About twenty years ago, my then-boyfriend expressed a longtime wish to read The Scarlet Pimpernel. Soon thereafter, I was delighted to discover it in a second hand bookstore – but not so delighted when he ignored me to stay up all night reading it, only to pronounce it “OK” (but I married him anyway). Fast forward, as they say, to this past year, when my research into Edwardian detective fiction unexpectedly brought Baroness Orczy into my life again.
Baroness Emmuska (Emma) Orczy (1865-1947) was the daughter of self-exiled Hungarian nobility. Her marriage with a poorer Englishman, a fellow art student, was the prompt that drove her to try her talents at writing novels and plays, often with her husband. The Scarlet Pimpernel first came to life as a play that had a long, successful run, and morphed into a series of about a dozen books. In fact, I was surprised to find that the total of her short story collections and novels (not counting plays, translations etc.) numbers more than 60 and includes mysteries, detective fiction, romance and adventure, often within the wider genre of historical fiction. Her success enabled her to buy villas in Italy and Monte Carlo, where she lived after WWI until the death of her husband after fifty-some years of marriage – and yet, though many people have heard of The Scarlet Pimpernel, very few could name its author, let alone any other works by her.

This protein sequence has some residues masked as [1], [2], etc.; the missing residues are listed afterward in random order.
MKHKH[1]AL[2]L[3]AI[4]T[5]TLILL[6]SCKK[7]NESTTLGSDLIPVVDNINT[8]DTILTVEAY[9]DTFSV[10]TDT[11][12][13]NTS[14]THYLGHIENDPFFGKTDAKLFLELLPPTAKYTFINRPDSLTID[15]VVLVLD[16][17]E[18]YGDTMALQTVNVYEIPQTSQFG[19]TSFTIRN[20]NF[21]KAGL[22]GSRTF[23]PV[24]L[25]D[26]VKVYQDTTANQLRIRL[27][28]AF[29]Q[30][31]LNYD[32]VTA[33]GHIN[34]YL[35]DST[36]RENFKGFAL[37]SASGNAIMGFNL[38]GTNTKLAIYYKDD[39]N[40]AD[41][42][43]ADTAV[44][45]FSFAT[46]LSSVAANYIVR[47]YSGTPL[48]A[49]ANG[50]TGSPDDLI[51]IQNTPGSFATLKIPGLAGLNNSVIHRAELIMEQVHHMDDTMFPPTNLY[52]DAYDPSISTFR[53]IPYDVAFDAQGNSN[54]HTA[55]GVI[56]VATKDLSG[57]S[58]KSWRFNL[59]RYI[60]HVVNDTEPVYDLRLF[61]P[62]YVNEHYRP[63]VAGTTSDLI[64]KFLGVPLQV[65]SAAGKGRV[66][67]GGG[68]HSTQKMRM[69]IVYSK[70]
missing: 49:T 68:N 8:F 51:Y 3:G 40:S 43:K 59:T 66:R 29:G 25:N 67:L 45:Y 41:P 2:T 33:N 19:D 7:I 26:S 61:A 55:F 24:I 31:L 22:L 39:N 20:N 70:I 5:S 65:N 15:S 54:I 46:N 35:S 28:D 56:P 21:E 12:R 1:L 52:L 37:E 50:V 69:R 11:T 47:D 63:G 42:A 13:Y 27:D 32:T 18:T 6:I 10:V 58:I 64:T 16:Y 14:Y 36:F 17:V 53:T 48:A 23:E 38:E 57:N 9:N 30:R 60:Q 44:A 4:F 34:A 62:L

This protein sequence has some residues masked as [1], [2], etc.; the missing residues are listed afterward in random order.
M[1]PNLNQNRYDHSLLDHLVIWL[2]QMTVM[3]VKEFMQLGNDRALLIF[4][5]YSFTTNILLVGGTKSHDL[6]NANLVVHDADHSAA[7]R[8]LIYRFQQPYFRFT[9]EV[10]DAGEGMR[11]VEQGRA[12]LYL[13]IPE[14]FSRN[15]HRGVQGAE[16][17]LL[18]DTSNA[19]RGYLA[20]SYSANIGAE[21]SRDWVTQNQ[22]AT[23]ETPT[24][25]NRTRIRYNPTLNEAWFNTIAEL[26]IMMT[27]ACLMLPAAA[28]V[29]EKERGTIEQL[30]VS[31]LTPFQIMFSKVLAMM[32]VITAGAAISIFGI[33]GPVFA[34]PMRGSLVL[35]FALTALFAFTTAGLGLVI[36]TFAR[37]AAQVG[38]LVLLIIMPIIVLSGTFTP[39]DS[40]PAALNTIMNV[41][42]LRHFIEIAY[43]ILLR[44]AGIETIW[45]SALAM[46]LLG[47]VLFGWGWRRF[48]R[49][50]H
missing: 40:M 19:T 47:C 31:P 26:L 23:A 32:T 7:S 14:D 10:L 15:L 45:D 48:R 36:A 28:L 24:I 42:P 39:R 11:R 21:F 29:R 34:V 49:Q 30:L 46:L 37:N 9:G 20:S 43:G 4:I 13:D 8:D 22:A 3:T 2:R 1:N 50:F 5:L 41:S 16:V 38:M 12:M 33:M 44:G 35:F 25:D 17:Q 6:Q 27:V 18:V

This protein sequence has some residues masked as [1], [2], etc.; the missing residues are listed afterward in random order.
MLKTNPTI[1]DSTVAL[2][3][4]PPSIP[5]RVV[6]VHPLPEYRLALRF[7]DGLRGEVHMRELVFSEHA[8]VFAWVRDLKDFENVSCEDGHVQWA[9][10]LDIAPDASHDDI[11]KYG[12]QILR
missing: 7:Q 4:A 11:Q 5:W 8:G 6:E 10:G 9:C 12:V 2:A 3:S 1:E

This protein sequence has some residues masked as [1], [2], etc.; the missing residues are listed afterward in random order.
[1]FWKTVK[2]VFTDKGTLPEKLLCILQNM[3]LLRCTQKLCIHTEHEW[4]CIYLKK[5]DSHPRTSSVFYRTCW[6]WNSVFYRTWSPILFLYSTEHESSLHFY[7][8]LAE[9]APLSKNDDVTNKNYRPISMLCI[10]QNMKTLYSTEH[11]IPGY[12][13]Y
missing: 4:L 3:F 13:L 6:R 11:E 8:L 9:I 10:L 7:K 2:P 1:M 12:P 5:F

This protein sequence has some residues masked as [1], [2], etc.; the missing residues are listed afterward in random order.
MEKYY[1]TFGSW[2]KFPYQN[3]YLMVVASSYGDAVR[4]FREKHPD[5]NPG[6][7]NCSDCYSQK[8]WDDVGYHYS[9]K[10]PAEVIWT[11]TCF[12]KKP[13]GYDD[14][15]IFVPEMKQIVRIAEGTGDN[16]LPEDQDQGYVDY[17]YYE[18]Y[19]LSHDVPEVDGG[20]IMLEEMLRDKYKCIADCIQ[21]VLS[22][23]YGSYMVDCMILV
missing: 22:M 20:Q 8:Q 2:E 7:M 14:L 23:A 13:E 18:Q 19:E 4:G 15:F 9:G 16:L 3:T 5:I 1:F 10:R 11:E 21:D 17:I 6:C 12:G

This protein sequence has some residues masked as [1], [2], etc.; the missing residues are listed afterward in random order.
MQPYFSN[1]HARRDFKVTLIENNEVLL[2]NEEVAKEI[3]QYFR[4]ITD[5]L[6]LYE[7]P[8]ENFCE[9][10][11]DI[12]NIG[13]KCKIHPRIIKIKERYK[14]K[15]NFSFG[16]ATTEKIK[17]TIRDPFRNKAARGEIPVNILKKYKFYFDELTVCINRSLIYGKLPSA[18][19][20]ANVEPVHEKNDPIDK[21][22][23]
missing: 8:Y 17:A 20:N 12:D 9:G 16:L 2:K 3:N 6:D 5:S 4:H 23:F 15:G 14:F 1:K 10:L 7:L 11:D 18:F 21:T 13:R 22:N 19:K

The reason is the one that, perversely, interests me so much in these forgotten classics: she was popular. Her works are not great literature; they are written to entertain and to catch at the feelings of the time, even when her setting is historical. The Scarlet Pimpernel (1903), though set in the French Revolution, echoes the unrest between classes that had driven Orczy’s own family into exile, and would soon sweep across Russia. Her detective novels explore the relationships not only of class but gender. Lady Molly, the eponymous heroine of Lady Molly of Scotland Yard (1910) depends on “feminine intuition” to guess at solutions to crimes, which she then sets out to prove. She stands in contrast to the logic employed by The Old Man in the Corner (1909), a detective who spends his time in a London tea shop, solving crimes merely from the details brought him by a female reporter.
Orczy’s work is a treasure trove for the historical novelist and fun for the literary curious. I enjoyed Lady Molly for the varied picture it paints, albeit sometimes stereotyped, of women, particularly women criminals, in the Edwardian period. If you’re interested in a light read that gives you a flavour of Europe in the early 20th century, then give Orczy a try. It may tempt you to know that The Scarlet Pimpernel, Lady Molly of Scotland Yard and several other of her novels are available as free ebook downloads on manybooks.net. By the way, that second hand copy of The Scarlet Pimpernel still sits on our bookshelf!